PC-V2000 - Exterior

Our particular PC-V2000 model came in black, and included a side panel window for a more enthusiast-oriented look. Much like the PC-V1000, the case resembles the Mac G5 case with the perforated front and uncluttered bottom half, but the V2000 offers seven externally accessible drive bays, one of which is primed for stealthy optical drive concealing, and another which is fitted with a 5.25" to 3.5" adapter and floppy drive cover.

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As cool as it is to expose the components of a PC, we really have to criticize Lian Li for limiting the view into the V2000 so much by only having the window extend half-way down the case. While certainly there will be some builds in this case where having the bottom hidden makes more sense, for the majority of users, showing off the hard drive array or the redundant power supplies would be some of the main high points of a windowed server case we think.

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Getting back to the front of the case, here one can see the large ventilation area for intake at the bottom, and the case's focus on a large number of 5.25" bays.

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There is no reset button on the PC-V2000, just a good-sized aluminum power button and blue and red LEDs underneath for power and HDD activity status.

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At the very bottom you'll find the port cluster and Lian Li's trademark above. The two USB ports aren't stacked on top of each other, so clearance issues shouldn't arise unless one has a really wide thumb drive. The Lian Li logo looks great, and fits in with the rest of the look of the case just fine.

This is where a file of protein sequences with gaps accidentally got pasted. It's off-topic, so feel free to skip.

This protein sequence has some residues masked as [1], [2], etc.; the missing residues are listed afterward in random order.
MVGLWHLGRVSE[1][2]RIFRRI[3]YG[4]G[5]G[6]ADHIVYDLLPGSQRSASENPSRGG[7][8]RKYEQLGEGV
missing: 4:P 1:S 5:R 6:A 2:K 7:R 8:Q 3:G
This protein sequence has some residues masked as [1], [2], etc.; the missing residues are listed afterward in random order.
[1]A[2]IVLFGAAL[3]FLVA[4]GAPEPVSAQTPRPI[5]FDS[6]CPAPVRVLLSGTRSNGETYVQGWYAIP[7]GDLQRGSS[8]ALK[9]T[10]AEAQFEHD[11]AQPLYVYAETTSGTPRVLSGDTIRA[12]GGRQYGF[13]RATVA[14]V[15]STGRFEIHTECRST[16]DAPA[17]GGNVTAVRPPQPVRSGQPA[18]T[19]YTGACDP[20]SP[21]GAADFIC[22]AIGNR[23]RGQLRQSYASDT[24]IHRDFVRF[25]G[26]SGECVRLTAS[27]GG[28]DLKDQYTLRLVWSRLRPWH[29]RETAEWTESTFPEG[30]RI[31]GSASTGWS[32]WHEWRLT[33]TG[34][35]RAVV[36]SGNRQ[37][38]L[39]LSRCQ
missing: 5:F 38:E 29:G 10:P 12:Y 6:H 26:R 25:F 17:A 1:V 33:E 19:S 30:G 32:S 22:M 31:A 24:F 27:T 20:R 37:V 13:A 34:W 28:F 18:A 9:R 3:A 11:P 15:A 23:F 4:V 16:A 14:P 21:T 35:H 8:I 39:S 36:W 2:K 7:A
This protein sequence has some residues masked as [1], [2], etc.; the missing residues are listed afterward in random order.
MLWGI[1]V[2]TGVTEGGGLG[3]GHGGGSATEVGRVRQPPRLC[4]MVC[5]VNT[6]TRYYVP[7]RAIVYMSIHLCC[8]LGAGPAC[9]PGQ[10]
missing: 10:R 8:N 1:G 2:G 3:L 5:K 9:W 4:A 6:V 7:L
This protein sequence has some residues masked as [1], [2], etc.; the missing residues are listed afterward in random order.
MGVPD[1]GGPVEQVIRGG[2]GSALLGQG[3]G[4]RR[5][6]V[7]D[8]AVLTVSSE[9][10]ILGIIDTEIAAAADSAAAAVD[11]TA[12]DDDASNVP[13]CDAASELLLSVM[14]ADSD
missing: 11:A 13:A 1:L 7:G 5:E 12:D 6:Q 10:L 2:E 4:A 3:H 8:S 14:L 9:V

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The wheels of the PC-V2000 are included and attached already, and unlike normal casters they're axle-based. The front set doesn't have anything special really, but the rear set does have a locking mechanism to prevent the case from rolling around. Optional rubber sleeves are included too to assist with traction on smooth surfaces.

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From the rear, the PC-V2000 resembles the PC-V1000 very closely yet again, with the only real difference being the additional height under the motherboard section, which allows a user to put in additional fans for cooling the hard drive section, or put a different plate altogether and house dual power supplies. Note the reversed orientation of the ATX motherboard - this design is to help keep the warmest parts of the case closer together and also helps with routing power cords from the low-placed power supply to the motherboard.

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One final shot of just the exterior of the case, and here we can see the typical Lian Li quality aluminum finish and edge work, along with the easy-to-use thumbscrew locking system this series of cases uses to hold the side panels in place.

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Index PC-V2000 - Interior


View All Comments

  • cgaspar - Wednesday, May 17, 2006 - link

    The V2100B is just the V2000B with a door, and no silly side window.

    Be careful with which power supply you buy for this case - the PC Power & Cooling 850W unit I got didn't fit, because it was too long.